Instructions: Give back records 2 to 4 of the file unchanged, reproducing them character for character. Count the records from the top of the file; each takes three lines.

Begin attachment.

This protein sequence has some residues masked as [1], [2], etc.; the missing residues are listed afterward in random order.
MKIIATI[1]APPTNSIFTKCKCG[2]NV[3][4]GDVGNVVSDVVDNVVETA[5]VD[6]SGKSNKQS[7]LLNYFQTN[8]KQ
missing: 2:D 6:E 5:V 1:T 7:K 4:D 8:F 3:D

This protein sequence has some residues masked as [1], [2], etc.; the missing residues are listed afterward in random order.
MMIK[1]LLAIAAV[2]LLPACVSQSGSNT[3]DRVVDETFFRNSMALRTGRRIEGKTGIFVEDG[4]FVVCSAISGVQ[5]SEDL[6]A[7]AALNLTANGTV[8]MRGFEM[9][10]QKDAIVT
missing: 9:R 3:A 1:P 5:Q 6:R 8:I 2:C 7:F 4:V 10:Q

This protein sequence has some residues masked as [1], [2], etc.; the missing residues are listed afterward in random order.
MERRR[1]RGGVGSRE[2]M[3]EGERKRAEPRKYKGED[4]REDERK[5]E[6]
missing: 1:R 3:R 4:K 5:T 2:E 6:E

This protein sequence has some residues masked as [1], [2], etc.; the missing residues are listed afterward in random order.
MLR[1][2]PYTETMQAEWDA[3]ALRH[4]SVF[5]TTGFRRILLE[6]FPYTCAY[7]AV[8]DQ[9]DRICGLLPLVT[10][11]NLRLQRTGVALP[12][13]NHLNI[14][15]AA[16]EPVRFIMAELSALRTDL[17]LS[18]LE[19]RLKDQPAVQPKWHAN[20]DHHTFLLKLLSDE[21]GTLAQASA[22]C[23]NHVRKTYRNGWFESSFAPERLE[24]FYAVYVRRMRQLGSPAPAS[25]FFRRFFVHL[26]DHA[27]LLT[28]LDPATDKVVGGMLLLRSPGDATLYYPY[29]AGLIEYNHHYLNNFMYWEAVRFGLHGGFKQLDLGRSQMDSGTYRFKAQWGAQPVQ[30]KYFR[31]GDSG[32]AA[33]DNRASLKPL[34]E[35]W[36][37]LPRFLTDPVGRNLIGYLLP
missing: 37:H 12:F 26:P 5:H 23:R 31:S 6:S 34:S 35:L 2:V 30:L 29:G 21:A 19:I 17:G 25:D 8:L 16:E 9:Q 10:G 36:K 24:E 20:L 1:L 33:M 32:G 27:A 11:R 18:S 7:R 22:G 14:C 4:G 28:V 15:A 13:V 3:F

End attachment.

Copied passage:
This protein sequence has some residues masked as [1], [2], etc.; the missing residues are listed afterward in random order.
MMIK[1]LLAIAAV[2]LLPACVSQSGSNT[3]DRVVDETFFRNSMALRTGRRIEGKTGIFVEDG[4]FVVCSAISGVQ[5]SEDL[6]A[7]AALNLTANGTV[8]MRGFEM[9][10]QKDAIVT
missing: 9:R 3:A 1:P 5:Q 6:R 8:I 2:C 7:F 4:V 10:Q

This protein sequence has some residues masked as [1], [2], etc.; the missing residues are listed afterward in random order.
MERRR[1]RGGVGSRE[2]M[3]EGERKRAEPRKYKGED[4]REDERK[5]E[6]
missing: 1:R 3:R 4:K 5:T 2:E 6:E

This protein sequence has some residues masked as [1], [2], etc.; the missing residues are listed afterward in random order.
MLR[1][2]PYTETMQAEWDA[3]ALRH[4]SVF[5]TTGFRRILLE[6]FPYTCAY[7]AV[8]DQ[9]DRICGLLPLVT[10][11]NLRLQRTGVALP[12][13]NHLNI[14][15]AA[16]EPVRFIMAELSALRTDL[17]LS[18]LE[19]RLKDQPAVQPKWHAN[20]DHHTFLLKLLSDE[21]GTLAQASA[22]C[23]NHVRKTYRNGWFESSFAPERLE[24]FYAVYVRRMRQLGSPAPAS[25]FFRRFFVHL[26]DHA[27]LLT[28]LDPATDKVVGGMLLLRSPGDATLYYPY[29]AGLIEYNHHYLNNFMYWEAVRFGLHGGFKQLDLGRSQMDSGTYRFKAQWGAQPVQ[30]KYFR[31]GDSG[32]AA[33]DNRASLKPL[34]E[35]W[36][37]LPRFLTDPVGRNLIGYLLP
missing: 37:H 12:F 26:P 5:H 23:R 31:S 6:S 34:S 35:L 2:V 30:L 29:G 21:A 19:I 17:G 25:D 8:L 16:E 9:Q 10:G 36:K 24:E 20:L 1:L 33:M 32:G 27:A 11:R 18:S 7:R 22:G 14:C 4:G 28:V 15:A 13:V 3:F